THE HALF DECENT FOOTBALL MAGAZINE

Mark Poole describes the season in which Celtic won the championship on goals difference

The long-term significance
The year Hearts threw it all away, in one of Scotland's most dramatic league finales ever. The Jam Tarts last won the title in 1960 and only Celtic and Rangers have won it since Aberdeen in 1984- 85. Hearts, unbeaten in seven months, went into the last day of the season needing just a draw.

While Celtic were eradicating the Edinburgh club's commanding goal difference by beating St Mirren 5-0, nervous Hearts seemed to be doing just enough at Dens Park, until, in a last throw of the dice, Dundee brought on a journeyman striker who hadn't scored all season.

Story of the season
Hearts and Celtic drew on the first day of the campaign. No one realised that it was a portent of how tight their fight for the title would be. Hearts, promoted just a few seasons before, were considered also-rans, and Celtic inferior to Dundee Utd and champions Aberdeen.

Hearts lost their next two games – one of them 6-2 to St Mirren – and for three months Celtic, Rangers and Aberdeen traded the top spot like nervous party guests playing pass-the-parcel. Rangers self-destructed in November, however, as Hearts hauled themselves into the top half. The Gers would only win six more games from November to the end of the season.

Alex Ferguson's Aberdeen initially looked the most likely to capitalise on Rangers' implosion, leading until just before Christmas. But then Hearts, fired by the goals of fans' favourite John Robertson and with Player of the Year Sandy Jardine and current Scotland manager Craig Levein in defence, overtook them with a momentum that in the new year would appear as unstoppable as it was unexpected.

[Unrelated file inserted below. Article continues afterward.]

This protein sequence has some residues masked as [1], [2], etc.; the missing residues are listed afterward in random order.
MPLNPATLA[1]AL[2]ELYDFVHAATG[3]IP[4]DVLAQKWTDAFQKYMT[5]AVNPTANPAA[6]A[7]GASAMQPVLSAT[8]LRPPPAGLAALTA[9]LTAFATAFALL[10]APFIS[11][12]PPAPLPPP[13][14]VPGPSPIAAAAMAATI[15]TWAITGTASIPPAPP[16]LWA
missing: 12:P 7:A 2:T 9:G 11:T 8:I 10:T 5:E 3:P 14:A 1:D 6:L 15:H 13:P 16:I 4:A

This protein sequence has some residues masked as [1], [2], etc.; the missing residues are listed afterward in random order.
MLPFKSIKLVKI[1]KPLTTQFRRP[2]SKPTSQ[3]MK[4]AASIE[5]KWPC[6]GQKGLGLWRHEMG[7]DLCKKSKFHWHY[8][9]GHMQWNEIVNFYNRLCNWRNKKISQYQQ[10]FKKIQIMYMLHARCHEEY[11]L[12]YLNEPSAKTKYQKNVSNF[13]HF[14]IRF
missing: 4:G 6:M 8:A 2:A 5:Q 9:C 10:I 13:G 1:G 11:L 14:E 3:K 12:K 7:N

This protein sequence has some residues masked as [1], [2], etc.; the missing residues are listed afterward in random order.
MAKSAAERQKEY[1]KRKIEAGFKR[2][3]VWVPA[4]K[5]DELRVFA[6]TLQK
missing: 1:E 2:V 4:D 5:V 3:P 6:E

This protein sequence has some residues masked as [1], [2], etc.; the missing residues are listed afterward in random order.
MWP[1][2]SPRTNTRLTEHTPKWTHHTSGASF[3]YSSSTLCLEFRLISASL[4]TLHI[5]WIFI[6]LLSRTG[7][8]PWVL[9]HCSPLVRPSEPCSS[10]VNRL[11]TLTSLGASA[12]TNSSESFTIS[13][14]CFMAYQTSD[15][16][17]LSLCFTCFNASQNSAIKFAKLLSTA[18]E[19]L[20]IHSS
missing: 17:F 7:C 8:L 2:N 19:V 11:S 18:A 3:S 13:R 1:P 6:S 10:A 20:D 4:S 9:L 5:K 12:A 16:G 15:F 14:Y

They went 27 games unbeaten, but Celtic and Dundee Utd remained in close pursuit. And on the final day of the season, with Celtic banging them in at St Mirren and Hearts apparently clinging on for the point they needed, Dundee substitute Albert Kidd sensationally scored twice in the last ten minutes. Supporters with transistor radios spread the news among the delirious away section at Love Street and Celtic, who had only been top for two weeks in the autumn, were champions. And Kidd was now an unlikely Celtic hero. Hearts then lost the Cup final to Aberdeen and the "I'm forever blowing doubles" jokes rang around Scotland's playgrounds.

For the record books
Hearts' 27 league games without defeat coincided with four consecutive wins in the Cup for their longest ever unbeaten run, of 31 games. Rangers 4, Celtic 4 on March 22 remains the highest-scoring Old Firm draw.

All was not lost at Ibrox – a young Ally McCoist was the season's top scorer with 24 goals, followed by Celtic's Brian McClair on 22 and Hearts' John Robertson on 20. Motherwell and Clydebank fought a battle at the bottom that meant very little – there was no relegation this season as the top flight expanded to 12 for 1986-87.

Same place today
Celtic, Hearts, Aberdeen, Rangers and Motherwell have been ever-present in the top flight since 1986. Dundee Utd, St Mirren and Hibs are also currently in the Scottish  Premier League.

Moved furthest away
Clydebank left the League set-up in 2002.
Dundee currently play in the First Division, and are facing a 25-point penalty for going into administration for the second time.

From WSC 288 February 2011

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